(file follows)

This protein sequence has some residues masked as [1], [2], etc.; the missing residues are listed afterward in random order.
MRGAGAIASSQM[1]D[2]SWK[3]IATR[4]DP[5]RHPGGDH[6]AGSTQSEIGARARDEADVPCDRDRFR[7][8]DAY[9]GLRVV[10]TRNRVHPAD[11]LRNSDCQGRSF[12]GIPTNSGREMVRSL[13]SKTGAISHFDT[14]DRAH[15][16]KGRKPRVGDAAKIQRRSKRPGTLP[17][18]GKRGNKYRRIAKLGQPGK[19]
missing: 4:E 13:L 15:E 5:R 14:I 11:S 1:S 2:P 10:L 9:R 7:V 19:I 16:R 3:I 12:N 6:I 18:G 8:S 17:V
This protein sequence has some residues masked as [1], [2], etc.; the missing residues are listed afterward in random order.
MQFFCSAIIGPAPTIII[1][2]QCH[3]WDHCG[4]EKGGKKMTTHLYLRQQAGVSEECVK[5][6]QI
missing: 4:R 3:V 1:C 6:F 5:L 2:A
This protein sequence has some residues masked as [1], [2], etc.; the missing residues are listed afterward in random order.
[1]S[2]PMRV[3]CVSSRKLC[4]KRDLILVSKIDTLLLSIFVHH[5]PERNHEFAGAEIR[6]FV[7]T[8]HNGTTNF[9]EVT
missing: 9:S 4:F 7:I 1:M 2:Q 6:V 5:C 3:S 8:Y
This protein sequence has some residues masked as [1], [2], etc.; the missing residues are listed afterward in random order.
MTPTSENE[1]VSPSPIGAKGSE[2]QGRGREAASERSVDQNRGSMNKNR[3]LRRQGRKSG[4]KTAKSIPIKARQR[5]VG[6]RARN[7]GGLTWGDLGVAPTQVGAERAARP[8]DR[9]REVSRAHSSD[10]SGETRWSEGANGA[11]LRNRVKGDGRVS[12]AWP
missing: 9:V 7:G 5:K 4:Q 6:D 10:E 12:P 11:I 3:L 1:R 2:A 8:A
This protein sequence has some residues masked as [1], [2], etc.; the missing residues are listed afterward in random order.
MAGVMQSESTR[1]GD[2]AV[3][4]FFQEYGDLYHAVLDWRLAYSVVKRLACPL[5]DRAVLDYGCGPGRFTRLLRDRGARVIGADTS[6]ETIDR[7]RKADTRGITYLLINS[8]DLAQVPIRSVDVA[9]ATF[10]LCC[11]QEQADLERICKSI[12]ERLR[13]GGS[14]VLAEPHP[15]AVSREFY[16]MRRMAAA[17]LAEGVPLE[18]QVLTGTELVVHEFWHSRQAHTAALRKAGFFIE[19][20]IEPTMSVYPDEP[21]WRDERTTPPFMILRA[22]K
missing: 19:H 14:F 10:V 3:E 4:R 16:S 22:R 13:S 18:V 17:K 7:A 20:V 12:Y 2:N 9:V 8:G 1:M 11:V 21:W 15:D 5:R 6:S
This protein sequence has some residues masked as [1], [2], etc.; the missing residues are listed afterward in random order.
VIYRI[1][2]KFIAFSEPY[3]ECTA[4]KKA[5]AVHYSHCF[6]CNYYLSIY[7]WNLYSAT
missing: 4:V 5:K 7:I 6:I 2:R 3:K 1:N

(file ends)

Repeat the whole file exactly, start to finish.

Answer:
This protein sequence has some residues masked as [1], [2], etc.; the missing residues are listed afterward in random order.
MRGAGAIASSQM[1]D[2]SWK[3]IATR[4]DP[5]RHPGGDH[6]AGSTQSEIGARARDEADVPCDRDRFR[7][8]DAY[9]GLRVV[10]TRNRVHPAD[11]LRNSDCQGRSF[12]GIPTNSGREMVRSL[13]SKTGAISHFDT[14]DRAH[15][16]KGRKPRVGDAAKIQRRSKRPGTLP[17][18]GKRGNKYRRIAKLGQPGK[19]
missing: 4:E 13:L 15:E 5:R 14:I 11:S 1:S 2:P 10:L 9:R 7:V 19:I 16:R 3:I 12:N 6:I 18:G 8:S 17:V
This protein sequence has some residues masked as [1], [2], etc.; the missing residues are listed afterward in random order.
MQFFCSAIIGPAPTIII[1][2]QCH[3]WDHCG[4]EKGGKKMTTHLYLRQQAGVSEECVK[5][6]QI
missing: 4:R 3:V 1:C 6:F 5:L 2:A
This protein sequence has some residues masked as [1], [2], etc.; the missing residues are listed afterward in random order.
[1]S[2]PMRV[3]CVSSRKLC[4]KRDLILVSKIDTLLLSIFVHH[5]PERNHEFAGAEIR[6]FV[7]T[8]HNGTTNF[9]EVT
missing: 9:S 4:F 7:I 1:M 2:Q 6:V 5:C 3:S 8:Y
This protein sequence has some residues masked as [1], [2], etc.; the missing residues are listed afterward in random order.
MTPTSENE[1]VSPSPIGAKGSE[2]QGRGREAASERSVDQNRGSMNKNR[3]LRRQGRKSG[4]KTAKSIPIKARQR[5]VG[6]RARN[7]GGLTWGDLGVAPTQVGAERAARP[8]DR[9]REVSRAHSSD[10]SGETRWSEGANGA[11]LRNRVKGDGRVS[12]AWP
missing: 9:V 7:G 5:K 4:Q 6:D 10:E 12:P 11:I 3:L 1:R 2:A 8:A
This protein sequence has some residues masked as [1], [2], etc.; the missing residues are listed afterward in random order.
MAGVMQSESTR[1]GD[2]AV[3][4]FFQEYGDLYHAVLDWRLAYSVVKRLACPL[5]DRAVLDYGCGPGRFTRLLRDRGARVIGADTS[6]ETIDR[7]RKADTRGITYLLINS[8]DLAQVPIRSVDVA[9]ATF[10]LCC[11]QEQADLERICKSI[12]ERLR[13]GGS[14]VLAEPHP[15]AVSREFY[16]MRRMAAA[17]LAEGVPLE[18]QVLTGTELVVHEFWHSRQAHTAALRKAGFFIE[19][20]IEPTMSVYPDEP[21]WRDERTTPPFMILRA[22]K
missing: 19:H 14:F 10:V 3:E 4:R 16:S 22:R 13:S 18:V 17:K 7:A 20:V 12:Y 2:N 9:V 8:G 1:M 11:V 21:W 15:D 5:R 6:S
This protein sequence has some residues masked as [1], [2], etc.; the missing residues are listed afterward in random order.
VIYRI[1][2]KFIAFSEPY[3]ECTA[4]KKA[5]AVHYSHCF[6]CNYYLSIY[7]WNLYSAT
missing: 4:V 5:K 7:I 6:I 2:R 3:K 1:N